Distinct Angiogenic Changes during Carcinogenesis Defined by Novel Label-Free Dark-Field Imaging in a Hamster Cheek Pouch Model.
There remain gaps in knowledge concerning how vascular morphology evolves during carcinogenesis. In this study, we imaged neovascularization by label-free dark-field microscopy of a 7,12-Dimethylbenz[a]anthracene (DMBA)-induced hamster cheek pouch model of oral squamous cell carcinoma (SCC). Wavelength-dependent imaging revealed distinct vascular features at different imaging depths and vessel sizes. Vascular tortuosity increased significantly in high-risk lesions, whereas diameter decreased significantly in hyperplastic and SCC lesions. Large vessels preserved the same trends seen in the original images, whereas small vessels displayed different trends, with length and diameter increasing during carcinogenesis. On the basis of these data, we developed and validated a classification algorithm incorporating vascular features from different vessel masks. Receiver operator curves generated from the classification results demonstrated high accuracies in discriminating normal and hyperplasia from high-grade lesions (AUC > 0.94). Overall, these results provided automated imaging of vasculature in the earliest stages of carcinogenesis from which one can extract robust endpoints. The optical toolbox described here is simple, low-cost and portable, and can be used in a variety of health care and research settings for cancer prevention and pharmacology research. Cancer Res; 77(24); 7109-19. ©2017 AACR.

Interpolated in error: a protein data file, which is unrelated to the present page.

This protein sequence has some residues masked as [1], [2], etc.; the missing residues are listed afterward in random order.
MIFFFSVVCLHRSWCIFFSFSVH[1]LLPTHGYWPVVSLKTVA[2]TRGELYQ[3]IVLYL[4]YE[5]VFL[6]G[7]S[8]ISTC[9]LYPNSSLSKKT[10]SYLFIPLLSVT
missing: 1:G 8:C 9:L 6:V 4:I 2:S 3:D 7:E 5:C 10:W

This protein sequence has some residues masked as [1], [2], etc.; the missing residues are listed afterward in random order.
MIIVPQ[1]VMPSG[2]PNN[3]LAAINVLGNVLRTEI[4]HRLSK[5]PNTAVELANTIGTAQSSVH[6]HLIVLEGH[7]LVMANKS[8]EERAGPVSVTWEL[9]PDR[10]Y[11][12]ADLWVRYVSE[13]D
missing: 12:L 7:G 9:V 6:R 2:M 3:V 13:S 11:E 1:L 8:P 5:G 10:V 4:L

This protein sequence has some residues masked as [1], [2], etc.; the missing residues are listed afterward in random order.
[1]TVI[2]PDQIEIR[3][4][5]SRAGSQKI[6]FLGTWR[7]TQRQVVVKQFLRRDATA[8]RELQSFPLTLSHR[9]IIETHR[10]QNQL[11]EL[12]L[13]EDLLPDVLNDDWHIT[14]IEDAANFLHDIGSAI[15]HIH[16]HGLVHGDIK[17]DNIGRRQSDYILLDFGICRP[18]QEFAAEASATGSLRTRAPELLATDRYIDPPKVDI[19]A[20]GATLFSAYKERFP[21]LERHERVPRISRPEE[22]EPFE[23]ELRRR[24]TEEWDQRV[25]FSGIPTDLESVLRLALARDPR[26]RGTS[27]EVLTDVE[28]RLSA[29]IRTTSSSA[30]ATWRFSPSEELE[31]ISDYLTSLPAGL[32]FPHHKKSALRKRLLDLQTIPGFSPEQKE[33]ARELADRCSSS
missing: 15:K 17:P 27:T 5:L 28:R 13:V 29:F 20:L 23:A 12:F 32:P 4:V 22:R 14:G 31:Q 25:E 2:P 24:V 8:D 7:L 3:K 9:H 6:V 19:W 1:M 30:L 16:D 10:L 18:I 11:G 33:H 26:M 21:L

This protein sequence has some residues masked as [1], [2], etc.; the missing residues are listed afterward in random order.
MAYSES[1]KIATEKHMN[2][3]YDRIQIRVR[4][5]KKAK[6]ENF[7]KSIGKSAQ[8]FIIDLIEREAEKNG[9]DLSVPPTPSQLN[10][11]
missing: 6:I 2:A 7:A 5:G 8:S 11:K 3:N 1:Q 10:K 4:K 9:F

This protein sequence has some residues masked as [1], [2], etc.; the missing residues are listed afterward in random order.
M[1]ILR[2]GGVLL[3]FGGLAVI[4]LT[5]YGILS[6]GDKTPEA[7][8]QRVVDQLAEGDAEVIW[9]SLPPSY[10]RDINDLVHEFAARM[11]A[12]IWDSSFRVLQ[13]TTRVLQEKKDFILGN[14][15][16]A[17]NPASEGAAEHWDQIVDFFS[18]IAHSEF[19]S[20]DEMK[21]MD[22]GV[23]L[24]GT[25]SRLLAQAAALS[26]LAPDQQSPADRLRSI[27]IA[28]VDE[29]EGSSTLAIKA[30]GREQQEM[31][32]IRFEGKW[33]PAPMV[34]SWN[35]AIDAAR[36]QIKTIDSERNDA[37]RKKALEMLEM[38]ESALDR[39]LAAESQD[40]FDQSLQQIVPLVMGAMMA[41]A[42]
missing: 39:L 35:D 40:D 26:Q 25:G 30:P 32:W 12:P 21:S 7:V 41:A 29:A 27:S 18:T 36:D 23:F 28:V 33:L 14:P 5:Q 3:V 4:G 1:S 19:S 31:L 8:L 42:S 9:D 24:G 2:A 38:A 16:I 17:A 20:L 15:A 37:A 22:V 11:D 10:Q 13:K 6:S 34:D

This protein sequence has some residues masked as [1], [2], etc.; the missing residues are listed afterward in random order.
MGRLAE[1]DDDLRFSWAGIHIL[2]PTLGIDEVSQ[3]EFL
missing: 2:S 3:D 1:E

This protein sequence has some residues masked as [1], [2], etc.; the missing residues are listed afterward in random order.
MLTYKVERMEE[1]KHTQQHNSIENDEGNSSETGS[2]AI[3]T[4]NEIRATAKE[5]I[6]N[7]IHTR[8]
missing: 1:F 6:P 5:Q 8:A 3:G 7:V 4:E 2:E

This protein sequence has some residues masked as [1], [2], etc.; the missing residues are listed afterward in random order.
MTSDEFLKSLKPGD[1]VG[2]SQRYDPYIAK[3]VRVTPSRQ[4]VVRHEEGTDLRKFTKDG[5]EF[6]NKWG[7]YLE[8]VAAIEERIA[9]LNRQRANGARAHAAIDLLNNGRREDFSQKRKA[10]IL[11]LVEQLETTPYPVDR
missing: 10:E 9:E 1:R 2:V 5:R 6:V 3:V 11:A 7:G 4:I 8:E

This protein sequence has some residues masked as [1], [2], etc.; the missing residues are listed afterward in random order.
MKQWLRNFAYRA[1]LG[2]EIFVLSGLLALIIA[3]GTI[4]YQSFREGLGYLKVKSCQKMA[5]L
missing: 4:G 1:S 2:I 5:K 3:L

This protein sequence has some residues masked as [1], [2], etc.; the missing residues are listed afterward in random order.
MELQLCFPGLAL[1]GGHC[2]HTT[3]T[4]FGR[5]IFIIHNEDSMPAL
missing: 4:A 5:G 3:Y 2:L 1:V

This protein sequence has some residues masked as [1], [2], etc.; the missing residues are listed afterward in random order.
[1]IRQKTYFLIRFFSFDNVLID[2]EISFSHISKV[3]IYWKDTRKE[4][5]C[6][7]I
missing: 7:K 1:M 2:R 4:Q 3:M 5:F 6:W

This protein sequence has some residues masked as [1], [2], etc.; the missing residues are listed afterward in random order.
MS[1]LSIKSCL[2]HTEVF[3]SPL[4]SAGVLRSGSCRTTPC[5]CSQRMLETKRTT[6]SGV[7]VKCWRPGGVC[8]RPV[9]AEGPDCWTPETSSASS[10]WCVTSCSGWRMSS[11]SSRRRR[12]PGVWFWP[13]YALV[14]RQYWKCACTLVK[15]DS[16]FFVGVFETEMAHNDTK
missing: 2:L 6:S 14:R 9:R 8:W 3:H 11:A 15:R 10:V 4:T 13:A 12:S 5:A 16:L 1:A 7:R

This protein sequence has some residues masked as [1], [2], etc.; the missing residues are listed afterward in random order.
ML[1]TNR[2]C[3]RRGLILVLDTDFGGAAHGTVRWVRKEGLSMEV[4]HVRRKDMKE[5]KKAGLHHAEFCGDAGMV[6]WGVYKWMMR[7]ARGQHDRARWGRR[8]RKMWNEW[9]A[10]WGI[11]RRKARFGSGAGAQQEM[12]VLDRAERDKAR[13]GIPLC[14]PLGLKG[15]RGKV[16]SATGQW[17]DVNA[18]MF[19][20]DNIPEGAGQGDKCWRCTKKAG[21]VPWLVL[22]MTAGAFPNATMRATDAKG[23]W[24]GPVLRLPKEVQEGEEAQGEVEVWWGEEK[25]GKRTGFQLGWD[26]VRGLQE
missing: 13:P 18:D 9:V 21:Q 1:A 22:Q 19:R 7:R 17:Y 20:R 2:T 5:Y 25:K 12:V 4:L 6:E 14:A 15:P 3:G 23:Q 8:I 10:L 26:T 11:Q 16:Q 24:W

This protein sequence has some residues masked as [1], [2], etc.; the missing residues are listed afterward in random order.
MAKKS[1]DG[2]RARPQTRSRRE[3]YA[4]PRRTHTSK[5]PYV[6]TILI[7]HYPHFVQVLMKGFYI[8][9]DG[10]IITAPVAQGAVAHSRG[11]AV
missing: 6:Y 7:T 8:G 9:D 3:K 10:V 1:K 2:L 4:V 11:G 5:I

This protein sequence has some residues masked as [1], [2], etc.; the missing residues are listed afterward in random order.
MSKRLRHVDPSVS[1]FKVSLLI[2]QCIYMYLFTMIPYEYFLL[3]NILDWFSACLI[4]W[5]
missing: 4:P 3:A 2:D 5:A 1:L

Hu, F; Martin, H; Martinez, A; Everitt, J; Erkanli, A; Lee, WT; Dewhirst, M; Ramanujam, N
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